What is Haggai’s prophecy pointing to? A future when all the Gentiles will join the people of Israel. They will gather together at His house—or temple—to worship and serve the Lord, because they have been shaken by God’s power and drawn to the glory of His grace and truth! The Lord’s glory in that future temple will be greater than the glory of Solomon’s Temple. And God will give peace to all nations who gather there to serve Him in that day. Can we know what great events Haggai’s prophecy refers to? The New Testament gives us some good clues. For example, John writes in John 1:14, “And the Word became flesh, and dwelt among us, and we beheld His glory, glory as of the only begotten from the Father, full of grace and truth.” John is referring to Jesus, of course. It is Jesus who is “full of grace and truth.” And that character is so unusual that John says, “There is no one like Him—He is like the only true Son of God, showing God’s character fully.” It is this Jesus who, after explaining a certain matter of God’s Law to some Pharisees, says to them, (Matt. 12:6) “But I say to you that something greater than the temple is here.” “What could be greater than the glory of God’s temple?” the Pharisees must have wondered. Jesus soon explained what He meant. “But if you had known what this means, ‘I desire compassion, and not sacrifice,’ you would not have condemned the innocent.” (Matt. 12:7) The Jews who served in the Temple of Jesus’ day had not understood that God’s compassion is His great glory. It is mercy that pleases God more than sacrifices! Near the close of His ministry, Jesus led His disciples to Jerusalem for one last visit to the Temple. He found the temple grounds filled—not with the wealth of the nations—but with greed, theft, dishonesty, and corruption. “You have made My Father’s house a den of thieves,” He had said. His teaching was rejected by the priests and the teachers of the Law. So, Jesus left the Temple for the last time, saying, in Matthew 23: 38, “Behold, your house is being left to you desolate!” His disciples were impressed with the beautiful Temple courts, but Jesus, who was the fullest manifestation of God’s glory, would not return to that place. God’s glory had departed from that Temple, as it had departed from the Temple of Solomon. But God had a different sort of Temple planned–a different sort of “house” in which His glory would dwell. Jesus’ apostle Paul wrote of this greater Temple in several places. He wrote to Timothy, “I write so that you may know how one ought to conduct himself in the house of God, which is the church of the living God, the pillar and support of the truth” {1 Tim. 3:15}. The church of Jesus Christ has become the new “house” where God Himself dwells; it is to be filled with God’s glorious truth. And in Ephesians 3:16-21, Paul prays for the church in Ephesus, asking “that God would grant you according to the riches of His glory, to be strengthened with power through His Spirit in the inner man; so that Christ may dwell in your hearts through faith; and that you, being rooted and grounded in love, may be able to comprehend with all the saints what is the breadth and length and height and depth, and to know the love of Christ which surpasses knowledge, that you may be filled up to all the fullness of God. Now to Him who is able to do exceeding abundantly, beyond all that we ask or think, according to the power that works within us, to Him be the glory in the church and in Christ Jesus to all generations forever and ever. Amen.”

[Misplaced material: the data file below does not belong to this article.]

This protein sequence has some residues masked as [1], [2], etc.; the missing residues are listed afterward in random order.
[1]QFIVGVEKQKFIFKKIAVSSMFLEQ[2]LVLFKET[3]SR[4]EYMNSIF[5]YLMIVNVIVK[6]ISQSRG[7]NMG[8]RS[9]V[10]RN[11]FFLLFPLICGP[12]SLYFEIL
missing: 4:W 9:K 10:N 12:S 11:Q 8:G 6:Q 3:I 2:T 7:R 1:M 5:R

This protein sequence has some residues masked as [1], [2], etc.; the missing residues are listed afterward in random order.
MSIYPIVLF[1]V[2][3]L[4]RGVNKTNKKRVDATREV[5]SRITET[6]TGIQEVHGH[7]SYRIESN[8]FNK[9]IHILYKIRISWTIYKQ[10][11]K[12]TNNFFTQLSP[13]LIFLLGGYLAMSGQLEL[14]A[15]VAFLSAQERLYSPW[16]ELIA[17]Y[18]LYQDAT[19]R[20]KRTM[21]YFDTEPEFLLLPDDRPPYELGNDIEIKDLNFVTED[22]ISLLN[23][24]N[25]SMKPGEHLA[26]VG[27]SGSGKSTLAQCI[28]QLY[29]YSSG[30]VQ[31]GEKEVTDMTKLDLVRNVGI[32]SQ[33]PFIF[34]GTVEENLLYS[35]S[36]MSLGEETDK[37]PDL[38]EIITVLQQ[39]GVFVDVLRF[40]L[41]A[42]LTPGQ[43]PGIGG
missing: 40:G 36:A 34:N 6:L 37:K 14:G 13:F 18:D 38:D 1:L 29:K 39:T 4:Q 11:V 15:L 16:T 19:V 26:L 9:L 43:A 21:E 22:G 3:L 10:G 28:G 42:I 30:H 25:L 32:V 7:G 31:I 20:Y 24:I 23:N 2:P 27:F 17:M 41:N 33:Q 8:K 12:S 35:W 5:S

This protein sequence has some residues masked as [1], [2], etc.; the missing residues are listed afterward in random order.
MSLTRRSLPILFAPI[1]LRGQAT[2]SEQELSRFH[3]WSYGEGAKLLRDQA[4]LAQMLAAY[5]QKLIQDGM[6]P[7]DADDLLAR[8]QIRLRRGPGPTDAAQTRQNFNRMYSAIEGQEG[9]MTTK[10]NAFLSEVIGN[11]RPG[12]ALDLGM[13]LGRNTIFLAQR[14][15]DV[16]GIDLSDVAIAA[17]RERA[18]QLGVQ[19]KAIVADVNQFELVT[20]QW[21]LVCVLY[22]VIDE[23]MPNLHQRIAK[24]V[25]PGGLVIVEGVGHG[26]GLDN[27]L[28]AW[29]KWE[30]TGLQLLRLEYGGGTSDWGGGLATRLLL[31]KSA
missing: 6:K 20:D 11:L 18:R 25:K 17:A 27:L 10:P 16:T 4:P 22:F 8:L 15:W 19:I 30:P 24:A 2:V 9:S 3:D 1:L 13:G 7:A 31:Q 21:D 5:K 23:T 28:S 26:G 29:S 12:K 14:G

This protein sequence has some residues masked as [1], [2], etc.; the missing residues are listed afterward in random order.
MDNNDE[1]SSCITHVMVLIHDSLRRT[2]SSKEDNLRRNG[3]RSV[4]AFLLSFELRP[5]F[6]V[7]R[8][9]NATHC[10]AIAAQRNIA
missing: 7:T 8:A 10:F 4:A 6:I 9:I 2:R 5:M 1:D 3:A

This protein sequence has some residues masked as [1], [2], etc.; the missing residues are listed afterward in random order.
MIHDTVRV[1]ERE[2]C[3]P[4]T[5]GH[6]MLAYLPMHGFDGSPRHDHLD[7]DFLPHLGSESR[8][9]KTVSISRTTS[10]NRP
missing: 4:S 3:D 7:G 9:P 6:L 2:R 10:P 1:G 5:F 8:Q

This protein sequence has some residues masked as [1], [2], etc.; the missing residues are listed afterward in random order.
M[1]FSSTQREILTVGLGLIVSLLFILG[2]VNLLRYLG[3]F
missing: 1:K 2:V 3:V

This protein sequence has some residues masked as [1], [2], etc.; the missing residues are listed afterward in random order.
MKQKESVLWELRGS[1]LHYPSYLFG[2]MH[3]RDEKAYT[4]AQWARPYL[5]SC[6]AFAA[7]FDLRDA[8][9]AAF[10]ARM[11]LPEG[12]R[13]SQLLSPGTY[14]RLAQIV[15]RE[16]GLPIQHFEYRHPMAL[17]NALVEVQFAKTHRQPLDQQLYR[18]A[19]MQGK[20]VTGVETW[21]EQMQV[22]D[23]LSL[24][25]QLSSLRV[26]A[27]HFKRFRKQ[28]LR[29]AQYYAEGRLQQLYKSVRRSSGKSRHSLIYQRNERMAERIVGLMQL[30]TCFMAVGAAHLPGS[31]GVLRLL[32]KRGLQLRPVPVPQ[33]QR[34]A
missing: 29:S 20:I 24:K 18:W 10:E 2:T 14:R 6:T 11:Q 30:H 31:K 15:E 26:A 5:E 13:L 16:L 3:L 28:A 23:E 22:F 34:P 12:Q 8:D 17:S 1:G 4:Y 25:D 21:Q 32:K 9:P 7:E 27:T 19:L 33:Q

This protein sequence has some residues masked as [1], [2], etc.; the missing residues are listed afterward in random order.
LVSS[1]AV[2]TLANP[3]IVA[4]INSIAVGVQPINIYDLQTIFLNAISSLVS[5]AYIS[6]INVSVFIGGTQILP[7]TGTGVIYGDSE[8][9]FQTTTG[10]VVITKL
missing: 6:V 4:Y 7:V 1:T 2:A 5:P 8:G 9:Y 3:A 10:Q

Let me conclude with this summary of what we learn from Haggai’s second prophecy. First, we learn that we, too, will meet with discouragements, opposition, and unsatisfied expectations. When we do, we must remember that God is not far from us. In fact God Himself has taken us for His own dwelling place. Jesus Christ has sent His Holy Spirit to be with us forever, as our Comforter and our Helper. Jesus Himself is “Immanuel,” God with us. And, secondly, for those who seek to carry out God’s will, nothing will be impossible! Encourage one another with these words. So take courage; use the time, the talents, and the energy that God has given you to build up one another. Seek to grow in grace and knowledge of the Lord, to be like Him, to be filled with His fullness. Our goal in building His church is to show the glory of our Savior and Lord. To God be the glory in Jesus Christ and in His church forever. Amen.

カテゴリー: 説教 パーマリンク


メールアドレスが公開されることはありません。 * が付いている欄は必須項目です